Alessandro Teixeira, president of WAIPA, which represents investment promotion agencies from 156 countries, said that crossborder investment levels would fall in 2009 because of tightening credit conditions and general risk aversion. Unctad, the United Nations’ trade and development arm, put total crossborder investment flows in 2008 at $1833bn, up 30% on the previous year.

Addressing WAIPA’s annual global meeting in Rio de Janeiro in November, Mr Teixeira said that 2008 crossborder flows had remained stable and the effects of the international financial crisis would be fully felt next year.

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His comments mirror International Monetary Fund figures, released in October, which found the volume of world trade in goods was unchanged in August 2008 because trade and crossborder investment experience a time lag behind the overall economy. Economists are mostly in agreement that reductions in growth will continue next year and the volume of trade could begin to contract for the first time since 2002.

Mr Teixeira also said that within the falling volume of FDI, emerging economies will increase their share. Inward investment into emerging economies has grown to about 27%, from less than 20% a decade ago.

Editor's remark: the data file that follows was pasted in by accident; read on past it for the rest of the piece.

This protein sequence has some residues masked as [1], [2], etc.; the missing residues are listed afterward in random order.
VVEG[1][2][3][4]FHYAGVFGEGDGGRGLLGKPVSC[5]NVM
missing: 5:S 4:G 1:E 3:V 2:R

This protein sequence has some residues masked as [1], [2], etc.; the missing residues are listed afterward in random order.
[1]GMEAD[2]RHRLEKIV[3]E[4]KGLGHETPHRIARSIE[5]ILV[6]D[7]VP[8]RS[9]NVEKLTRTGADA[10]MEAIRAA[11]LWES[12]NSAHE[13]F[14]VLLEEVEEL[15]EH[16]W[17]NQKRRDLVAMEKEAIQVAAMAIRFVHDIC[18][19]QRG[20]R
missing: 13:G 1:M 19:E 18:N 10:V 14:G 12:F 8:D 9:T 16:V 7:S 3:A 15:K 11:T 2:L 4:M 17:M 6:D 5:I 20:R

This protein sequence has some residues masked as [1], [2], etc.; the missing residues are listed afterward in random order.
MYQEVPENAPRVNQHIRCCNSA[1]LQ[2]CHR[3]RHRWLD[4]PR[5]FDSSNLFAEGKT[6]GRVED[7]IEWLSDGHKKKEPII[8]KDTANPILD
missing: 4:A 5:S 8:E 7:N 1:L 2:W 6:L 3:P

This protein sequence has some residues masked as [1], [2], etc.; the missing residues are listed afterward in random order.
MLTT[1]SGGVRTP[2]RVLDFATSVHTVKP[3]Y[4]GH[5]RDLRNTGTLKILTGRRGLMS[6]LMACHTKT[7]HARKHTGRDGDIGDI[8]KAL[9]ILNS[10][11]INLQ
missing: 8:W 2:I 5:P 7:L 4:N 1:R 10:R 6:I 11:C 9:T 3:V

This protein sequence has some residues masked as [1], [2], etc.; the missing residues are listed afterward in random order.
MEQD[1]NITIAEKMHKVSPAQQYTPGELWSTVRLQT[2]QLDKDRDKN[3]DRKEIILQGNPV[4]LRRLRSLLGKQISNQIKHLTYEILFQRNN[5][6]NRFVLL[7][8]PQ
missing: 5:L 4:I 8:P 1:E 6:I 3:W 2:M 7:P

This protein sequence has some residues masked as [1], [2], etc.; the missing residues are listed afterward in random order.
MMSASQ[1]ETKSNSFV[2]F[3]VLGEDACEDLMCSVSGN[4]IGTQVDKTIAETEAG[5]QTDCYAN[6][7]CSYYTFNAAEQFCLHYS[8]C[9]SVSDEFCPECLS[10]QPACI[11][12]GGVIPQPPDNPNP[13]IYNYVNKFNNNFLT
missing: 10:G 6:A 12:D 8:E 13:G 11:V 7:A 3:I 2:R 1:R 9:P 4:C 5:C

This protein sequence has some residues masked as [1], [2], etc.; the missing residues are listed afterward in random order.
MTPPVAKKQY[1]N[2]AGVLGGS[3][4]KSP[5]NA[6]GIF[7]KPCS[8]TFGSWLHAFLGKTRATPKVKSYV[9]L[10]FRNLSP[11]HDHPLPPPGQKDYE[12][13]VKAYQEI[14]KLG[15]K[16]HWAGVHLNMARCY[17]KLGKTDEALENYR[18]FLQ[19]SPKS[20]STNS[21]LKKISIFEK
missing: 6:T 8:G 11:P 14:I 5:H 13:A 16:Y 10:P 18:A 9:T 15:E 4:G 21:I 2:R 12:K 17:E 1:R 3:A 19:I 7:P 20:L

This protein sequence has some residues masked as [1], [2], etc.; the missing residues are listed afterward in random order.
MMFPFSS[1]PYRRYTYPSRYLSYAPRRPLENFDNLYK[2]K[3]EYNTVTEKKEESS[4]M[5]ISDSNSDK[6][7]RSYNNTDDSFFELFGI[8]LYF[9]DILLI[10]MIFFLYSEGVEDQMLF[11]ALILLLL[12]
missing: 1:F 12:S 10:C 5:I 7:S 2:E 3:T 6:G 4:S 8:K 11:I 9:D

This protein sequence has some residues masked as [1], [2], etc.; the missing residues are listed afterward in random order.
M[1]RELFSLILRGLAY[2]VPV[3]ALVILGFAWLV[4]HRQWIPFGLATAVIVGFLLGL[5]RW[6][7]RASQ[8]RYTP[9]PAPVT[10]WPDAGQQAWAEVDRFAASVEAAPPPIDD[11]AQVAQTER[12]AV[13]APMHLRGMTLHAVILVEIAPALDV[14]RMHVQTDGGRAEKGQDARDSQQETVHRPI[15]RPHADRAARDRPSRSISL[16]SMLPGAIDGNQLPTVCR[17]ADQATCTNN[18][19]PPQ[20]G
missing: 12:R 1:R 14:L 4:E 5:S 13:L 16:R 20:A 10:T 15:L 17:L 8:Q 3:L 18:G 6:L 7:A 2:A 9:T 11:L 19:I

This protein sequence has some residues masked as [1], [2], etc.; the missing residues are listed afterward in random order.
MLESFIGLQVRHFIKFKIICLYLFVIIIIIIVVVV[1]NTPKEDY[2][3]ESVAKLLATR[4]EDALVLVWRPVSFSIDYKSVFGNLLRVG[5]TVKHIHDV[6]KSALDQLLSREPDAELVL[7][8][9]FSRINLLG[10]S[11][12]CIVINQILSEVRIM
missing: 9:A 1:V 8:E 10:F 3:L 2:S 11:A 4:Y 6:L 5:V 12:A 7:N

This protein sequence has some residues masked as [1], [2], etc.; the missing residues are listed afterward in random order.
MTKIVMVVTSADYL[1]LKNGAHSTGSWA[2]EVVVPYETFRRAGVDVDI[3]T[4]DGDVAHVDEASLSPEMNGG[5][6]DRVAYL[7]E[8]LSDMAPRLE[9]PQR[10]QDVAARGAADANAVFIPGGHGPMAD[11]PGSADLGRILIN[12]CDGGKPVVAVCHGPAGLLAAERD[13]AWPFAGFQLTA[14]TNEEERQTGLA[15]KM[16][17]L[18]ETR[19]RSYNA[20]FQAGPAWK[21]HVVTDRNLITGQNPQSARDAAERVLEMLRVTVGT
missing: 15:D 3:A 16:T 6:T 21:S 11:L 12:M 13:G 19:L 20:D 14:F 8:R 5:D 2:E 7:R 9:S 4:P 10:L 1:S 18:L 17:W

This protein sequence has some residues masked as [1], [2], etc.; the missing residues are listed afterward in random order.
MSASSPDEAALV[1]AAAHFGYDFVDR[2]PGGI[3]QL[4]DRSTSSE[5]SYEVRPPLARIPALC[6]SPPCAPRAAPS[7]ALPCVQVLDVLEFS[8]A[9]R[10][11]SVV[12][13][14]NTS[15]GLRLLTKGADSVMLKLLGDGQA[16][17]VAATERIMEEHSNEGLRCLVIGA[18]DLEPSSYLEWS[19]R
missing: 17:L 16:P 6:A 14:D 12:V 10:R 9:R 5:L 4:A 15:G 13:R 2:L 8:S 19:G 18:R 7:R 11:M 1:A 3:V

Meanwhile, Europe’s share had fallen from 49% to 43% and that of the US had decreased from 17% to 13%.

Alessandro Teixeira, president of WAIPA, which represents investment promotion agencies from 156 countries, said that crossborder investment levels would fall in 2009 because of tightening credit conditions and general risk aversion. Unctad, the United Nations’ trade and development arm, put total crossborder investment flows in 2008 at $1833bn, up 30% on the previous year.

Addressing WAIPA’s annual global meeting in Rio de Janeiro in November, Mr Teixeira said that 2008 crossborder flows had remained stable and the effects of the international financial crisis would be fully felt next year.

His comments mirror International Monetary Fund figures, released in October, which found the volume of world trade in goods was unchanged in August 2008 because trade and crossborder investment experience a time lag behind the overall economy. Economists are mostly in agreement that reductions in growth will continue next year and the volume of trade could begin to contract for the first time since 2002.

Mr Teixeira also said that within the falling volume of FDI, emerging economies will increase their share. Inward investment into emerging economies has grown to about 27%, from less than 20% a decade ago.

Meanwhile, Europe’s share had fallen from 49% to 43% and that of the US had decreased from 17% to 13%.